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Co-op bans bags-for-life and calls for joined-up approach from Government to combat plastic carrier use

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Co-op will remove plastic bags for life from sale in all 2,600 stores warning that the low-cost, reusable bag has become the new single-use carrier. The announcement comes as it publishes a new report ‘Bag to Rights’, which sets out new policy recommendations for Government.

As part of this move, and ahead of the new carrier bag levy increase coming in to place, the convenience retailer will also roll out compostable carriers to all stores to ensure that customers are able to purchase a low-cost, low impact alternative bag with a sustainable second use.

Co-op hailed the introduction of the carrier bag charge in 2015 and has welcomed the rise in the fee to 10p. However, as stated in Co-op’s latest report, it is now urging Government to go further in the next phase of its plans and is calling for a policy to require major retailers to report on all reusable bags, as well as single-use bags, to provide greater transparency to track the true impact of carrier bag levy.

Co-op’s other recommendations include requiring all single-use carrier bags to be certified compostable and to introduce a minimum 50p price for reusable bags to create a greater perceived value to encourage customers to reuse them instead of treating them as single-use.

Co-op praises the success of the levy’s ability to reduce the sale of conventional single use carriers significantly, seeing a 95% reduction since its introduction in 2015. However, data from Greenpeace has indicated that, in 2019, supermarkets distributed over 1.5 billion bags for life – weighing a total of 44,913 tonnes – which is a 56 percent increase from the previous year.

Shopper using a Co-op reusable tote bag (Image: Co-op)

Bags for Life use more plastic in their production than conventional single use carriers, which has in turn increased the amount of plastic in circulation. Co-op’s new initiative will remove 29.5 million bags for life, weighing around 870 tonnes of plastic, from sale each year.

The convenience retailer is now looking to work with more food retailers to adopt a balanced and joined-up approach to their carrier bag offer. Co-op’s approach involves removing bags for life from sale, rolling out a compostable bags for 10p and setting the price of its lowest cost reusable bag at 50p. This approach is aimed at embedding real reuse of bags in the retail setting.

The replacement of single-use bags in all Co-op stores with its iconic certified compostable carrier bag, means that when customers forget their reusable bag, or just need an extra bag on a shopping trip, there is a low-cost option available that has a built-in and very valuable second use. Currently only one other retailer offers a lower-price point bag alternative to a bag for life. Perhaps unsurprisingly, faced with limited options, many customers are simply choosing the cheapest bag available, which in many cases is a bag for life.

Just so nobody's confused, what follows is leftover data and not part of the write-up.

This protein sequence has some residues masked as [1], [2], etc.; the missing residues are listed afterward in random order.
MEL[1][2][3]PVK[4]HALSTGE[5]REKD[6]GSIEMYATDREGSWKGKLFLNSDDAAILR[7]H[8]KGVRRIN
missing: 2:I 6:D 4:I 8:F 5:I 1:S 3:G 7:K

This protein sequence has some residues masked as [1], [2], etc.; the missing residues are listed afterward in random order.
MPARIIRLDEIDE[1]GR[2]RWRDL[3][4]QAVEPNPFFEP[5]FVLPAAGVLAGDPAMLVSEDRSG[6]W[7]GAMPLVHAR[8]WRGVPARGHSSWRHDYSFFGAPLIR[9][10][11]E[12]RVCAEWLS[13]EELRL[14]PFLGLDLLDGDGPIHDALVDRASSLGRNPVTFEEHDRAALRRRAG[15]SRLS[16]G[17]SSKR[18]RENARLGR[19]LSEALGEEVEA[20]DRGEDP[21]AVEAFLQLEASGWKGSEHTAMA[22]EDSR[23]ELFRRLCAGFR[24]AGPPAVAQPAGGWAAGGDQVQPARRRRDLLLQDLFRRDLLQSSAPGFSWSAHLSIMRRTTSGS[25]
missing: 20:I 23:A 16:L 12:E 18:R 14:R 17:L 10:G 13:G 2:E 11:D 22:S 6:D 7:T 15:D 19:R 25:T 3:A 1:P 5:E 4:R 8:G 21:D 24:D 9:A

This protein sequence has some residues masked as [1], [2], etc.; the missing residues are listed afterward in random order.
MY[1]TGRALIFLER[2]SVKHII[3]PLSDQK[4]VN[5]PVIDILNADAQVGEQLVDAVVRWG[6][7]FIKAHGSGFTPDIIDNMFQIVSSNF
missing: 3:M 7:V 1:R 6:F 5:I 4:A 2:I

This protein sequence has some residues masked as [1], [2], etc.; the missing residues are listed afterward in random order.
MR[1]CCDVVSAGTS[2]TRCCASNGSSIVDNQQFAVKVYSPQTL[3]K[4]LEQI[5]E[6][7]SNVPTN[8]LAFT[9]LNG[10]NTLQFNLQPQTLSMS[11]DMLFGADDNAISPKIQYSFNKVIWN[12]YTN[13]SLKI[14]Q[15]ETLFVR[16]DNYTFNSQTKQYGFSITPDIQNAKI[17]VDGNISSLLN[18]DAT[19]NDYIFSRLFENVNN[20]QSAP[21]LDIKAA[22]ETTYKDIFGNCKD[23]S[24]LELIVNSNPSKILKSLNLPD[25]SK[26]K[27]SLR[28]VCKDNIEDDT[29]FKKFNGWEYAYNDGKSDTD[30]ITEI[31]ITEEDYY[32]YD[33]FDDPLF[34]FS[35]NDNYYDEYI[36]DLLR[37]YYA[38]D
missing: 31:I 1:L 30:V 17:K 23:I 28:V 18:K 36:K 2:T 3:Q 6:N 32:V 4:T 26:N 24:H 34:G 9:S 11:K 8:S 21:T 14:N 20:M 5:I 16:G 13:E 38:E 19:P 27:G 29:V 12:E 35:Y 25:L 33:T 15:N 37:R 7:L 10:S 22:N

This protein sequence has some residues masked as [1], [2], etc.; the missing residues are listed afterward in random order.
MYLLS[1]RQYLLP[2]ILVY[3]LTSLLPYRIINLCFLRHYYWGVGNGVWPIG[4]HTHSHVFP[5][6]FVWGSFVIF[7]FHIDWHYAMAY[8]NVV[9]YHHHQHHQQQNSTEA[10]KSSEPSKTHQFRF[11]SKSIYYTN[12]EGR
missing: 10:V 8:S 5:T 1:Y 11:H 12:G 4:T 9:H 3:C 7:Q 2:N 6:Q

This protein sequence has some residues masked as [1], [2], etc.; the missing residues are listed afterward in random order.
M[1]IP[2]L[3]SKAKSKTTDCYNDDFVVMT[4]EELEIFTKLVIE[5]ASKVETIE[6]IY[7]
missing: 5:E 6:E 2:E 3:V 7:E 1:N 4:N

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Jo Whitfield, CEO, Co-op Food, said: “Increased use of Bags for Life has led to a sharp rise in plastic use. With over 1.5 billion bags sold each year by retailers, this remains a massive issue for our industry as many shoppers are regularly buying so called ‘Bags for Life’ to use just once and it’s leading to major hike in the amount of plastic being produced.

“To help tackle plastic pollution and the use of unnecessary plastic, we will be ceasing the sale of Bags for Life when current stocks are exhausted. We’re also ensuring all of our members and customers have access to a low price point option that’s more environmentally friendly, alongside more durable bags at a higher price point.

“We believe that it should be mandatory for all retailers to report on the sales of all of their reusable bags, not just single-use bags. Right now, Co-op is the only major retailer to report on all of the bags it sells. This policy would enable a fuller understanding on the impact of the levy and its true effect on shopping behaviours when customers are making decisions at the tills.”

Co-op is removing all plastic bags for life from sale in all 2,600 stores (Image: Co-op)

Helen Bird, Strategic Engagement Manager WRAP, said: “All bags, regardless of the material they are made from, impact on the environment. The most important thing to reduce this impact is reuse. Just as we all now carry a mask about ourselves, we should be doing the same with shopping bags.

“Supermarkets have a responsibility to incentivise this and we would like to see transparent reporting on all types of shopping bags – whether they are made of traditional plastic, compostable plastic or paper. There will be times when we forget to bring a bag and in these instances we can still reuse those bags, and at the end of their life we recycle them at supermarket collection points. For Co-op’s shoppers this means that they are able to reuse carrier bags and if they have a food waste collection then they can use it as a caddy liner.”